Self-image emerges to form self-referential loops in consciousness. Because our images correspond with our own nature, they have a power drawn from the soul, to hold our attention. Deep energy sources fund constant renewal. The soul concentrates our entire life in the present so that the heart comes to resemble a mirror, reflecting the identity of the personal and superpersonal.

Gordon Axman describes a metaphor: “Psyche can be of different complexity and can in this respect be compared with a mirror globe that has more or less reflectors on its surface. A globe with less mirrors gives a simple image of reality whilst a globe with many mirrors gives a highly complex image of reality. It is obvious that a highly complex psyche is able to represent reality more sophisticated but on the other hand is more prone to picture distorted images of reality.

Our excursions into the unknown wilderness of the psychic landscape and deep, dark recesses may be an inner pilgrimage, archetypal adventure, a voyage of descent into our suffering and vulnerability. It can be a path “sharp as the edge of a razor,”  a poetic journey through remembering, labyrinthine descent, an alchemical, shamanic, healing, or initiatory journey — even a genealogical search.

The relationship locates us in a larger story. It arouses and reacquaints us with our ancestors, soul-guides, daimon, and wisdom figures. Phenomena are the observed facts of the holistic system and pattern of psyche’s innate image-making capacity. Psyche’s self-organizing activities unify many parts into an organism.

We may play the Fool, Lover, or Knight Errant. The Imaginal Realm is the realm of Soul and it is irreducibly plural in its perspectives and outlooks. The movement toward spirit is a journey of ascent, a journey of transcendence, while the movement toward soul is a journey of descent into our depths.

The way of depth involves the discipline of establishing a more compassionate relationship with the image where we witness the expression, suspend judgment, open and respond to its presence. The mystery of imagination is present in symptom, dream and vision, in disease and health, in personal and collective unconscious.

Our way is bringing imagination into the world. We learn how to shift consciousness to connect with non-rational consciousness. This complex multidimensional field beyond our normal perception is something larger than ourselves. Psyche begins to manifest. We feel what our body is doing, but the unconscious acts without our observation, understanding, or approval.

We struggle to emerge in that field, a constituent part of our soul in loving relation to the images of soul. They help us carry our suffering more graciously through resilience. Pain is a signal that our natural psychological needs are not being met. Depression is a form of grief -– for yourself, and for the culture we live in — that sets us on a quest for deeper resources. Personal artistic expression is a primary mode of inquiry.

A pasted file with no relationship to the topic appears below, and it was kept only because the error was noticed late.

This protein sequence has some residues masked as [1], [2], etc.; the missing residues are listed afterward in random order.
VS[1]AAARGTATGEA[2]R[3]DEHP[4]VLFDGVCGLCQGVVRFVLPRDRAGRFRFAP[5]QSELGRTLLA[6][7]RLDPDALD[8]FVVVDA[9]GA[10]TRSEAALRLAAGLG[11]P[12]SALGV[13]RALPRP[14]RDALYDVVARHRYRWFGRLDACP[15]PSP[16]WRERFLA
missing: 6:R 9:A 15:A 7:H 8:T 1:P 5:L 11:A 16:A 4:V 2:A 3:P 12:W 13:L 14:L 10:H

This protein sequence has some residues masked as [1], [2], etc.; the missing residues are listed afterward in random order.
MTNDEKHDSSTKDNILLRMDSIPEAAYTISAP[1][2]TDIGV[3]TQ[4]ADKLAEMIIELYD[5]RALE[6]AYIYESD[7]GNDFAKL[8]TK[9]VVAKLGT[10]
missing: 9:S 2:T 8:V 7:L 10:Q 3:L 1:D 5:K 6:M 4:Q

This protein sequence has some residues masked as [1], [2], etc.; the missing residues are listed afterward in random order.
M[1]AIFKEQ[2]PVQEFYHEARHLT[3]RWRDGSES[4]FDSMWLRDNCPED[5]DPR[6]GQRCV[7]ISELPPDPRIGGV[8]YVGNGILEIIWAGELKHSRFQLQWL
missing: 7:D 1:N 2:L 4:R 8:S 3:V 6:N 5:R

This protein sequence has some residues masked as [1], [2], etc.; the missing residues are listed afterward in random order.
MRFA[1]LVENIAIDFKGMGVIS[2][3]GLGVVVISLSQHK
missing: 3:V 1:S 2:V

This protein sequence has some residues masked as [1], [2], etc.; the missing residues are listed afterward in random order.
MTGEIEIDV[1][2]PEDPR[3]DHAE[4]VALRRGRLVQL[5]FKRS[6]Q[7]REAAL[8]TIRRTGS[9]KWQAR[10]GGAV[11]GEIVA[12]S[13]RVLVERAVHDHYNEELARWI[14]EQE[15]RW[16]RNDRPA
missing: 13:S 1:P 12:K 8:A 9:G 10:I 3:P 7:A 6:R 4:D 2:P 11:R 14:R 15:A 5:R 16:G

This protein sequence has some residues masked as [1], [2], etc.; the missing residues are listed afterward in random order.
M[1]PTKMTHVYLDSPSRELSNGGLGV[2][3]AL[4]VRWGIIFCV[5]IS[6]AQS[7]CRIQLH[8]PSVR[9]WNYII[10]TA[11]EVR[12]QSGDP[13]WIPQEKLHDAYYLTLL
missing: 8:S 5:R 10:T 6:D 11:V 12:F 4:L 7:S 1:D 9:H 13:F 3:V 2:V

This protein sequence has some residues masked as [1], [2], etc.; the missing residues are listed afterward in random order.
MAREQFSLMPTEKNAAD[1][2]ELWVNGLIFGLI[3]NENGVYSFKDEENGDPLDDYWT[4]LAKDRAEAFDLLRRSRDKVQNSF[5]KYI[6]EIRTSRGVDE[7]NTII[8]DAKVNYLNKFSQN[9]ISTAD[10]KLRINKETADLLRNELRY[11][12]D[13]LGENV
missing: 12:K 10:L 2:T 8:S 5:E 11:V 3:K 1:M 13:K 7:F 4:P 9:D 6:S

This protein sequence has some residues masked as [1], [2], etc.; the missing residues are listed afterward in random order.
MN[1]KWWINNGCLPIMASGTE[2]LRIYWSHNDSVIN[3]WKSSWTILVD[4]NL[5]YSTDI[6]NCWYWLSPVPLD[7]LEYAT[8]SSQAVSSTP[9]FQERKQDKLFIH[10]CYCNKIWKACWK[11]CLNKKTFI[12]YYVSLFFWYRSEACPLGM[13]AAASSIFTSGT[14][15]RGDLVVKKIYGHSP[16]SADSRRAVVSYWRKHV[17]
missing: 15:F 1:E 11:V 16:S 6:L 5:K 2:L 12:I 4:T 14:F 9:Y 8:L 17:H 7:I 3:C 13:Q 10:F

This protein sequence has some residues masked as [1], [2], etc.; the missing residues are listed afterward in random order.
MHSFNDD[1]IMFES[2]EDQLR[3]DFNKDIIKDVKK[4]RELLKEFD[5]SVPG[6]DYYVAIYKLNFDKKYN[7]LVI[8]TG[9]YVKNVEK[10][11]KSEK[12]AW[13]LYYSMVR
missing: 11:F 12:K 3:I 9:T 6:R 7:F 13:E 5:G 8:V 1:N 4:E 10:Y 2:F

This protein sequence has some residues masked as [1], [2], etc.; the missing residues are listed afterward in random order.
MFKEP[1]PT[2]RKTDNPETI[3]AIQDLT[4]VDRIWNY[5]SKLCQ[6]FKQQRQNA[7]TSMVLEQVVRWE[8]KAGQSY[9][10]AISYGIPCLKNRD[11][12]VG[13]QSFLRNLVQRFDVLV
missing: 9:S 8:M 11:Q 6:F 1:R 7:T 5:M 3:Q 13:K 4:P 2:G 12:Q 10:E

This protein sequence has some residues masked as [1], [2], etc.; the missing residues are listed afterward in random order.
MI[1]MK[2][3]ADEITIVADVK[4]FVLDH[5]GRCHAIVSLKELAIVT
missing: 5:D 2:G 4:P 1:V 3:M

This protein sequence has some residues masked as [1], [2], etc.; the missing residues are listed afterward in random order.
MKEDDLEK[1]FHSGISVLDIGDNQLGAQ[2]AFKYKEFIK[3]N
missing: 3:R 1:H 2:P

Lack of autonomy, feeling powerless, controlled, and unappreciated can lead to stress. Depression is grief for ourselves, and our own legitimate unmet needs. Our journey may be motivated by trauma, extreme distress, abandonment, adventure, illness, grief, death, or love, that is, by whatever awakens the imagination to existence, including therapy. It challenges, deepens, and enriches us. Trauma is an overwhelming injury to the capacity to feel and its subsequent defense.

Traveling in “Foreign Countries” is a symbol of the undiscovered country — psyche’s unknown realm and language. To leave the physical and “travel in foreign countries” opens the door to knowledge through the autonomy of living memory images and imaginal remembering. We don’t know what is going to change or where we are going to go.

The journey into the invisible beyond takes place through our self-generative images, which are not mental constructs. This is the imaginative visibility of the psyche, not what we see but the way in which we see, perceived by an act of imagining. Our response is metaphorical and imaginative, not literal or dogmatic.

Does the image release and refine further imagining? The depth of the image is limitless due to its implications. Its “source” is complex: a self-limiting multiple relationship of meanings, moods, historical events, qualitative details, and expressive possibilities.

The natural inborn process is an innate necessity. inherently purposeful, all psychic events whatsoever have a telos. Purpose is a perspective, even without goals or intentions. We need deep respect for inner life and a belief that it is only through attending to and interacting with what is inside that we can live authentically and engage the outer world with our whole self. Our unknown self is the who-am-I question that brings us to the threshold.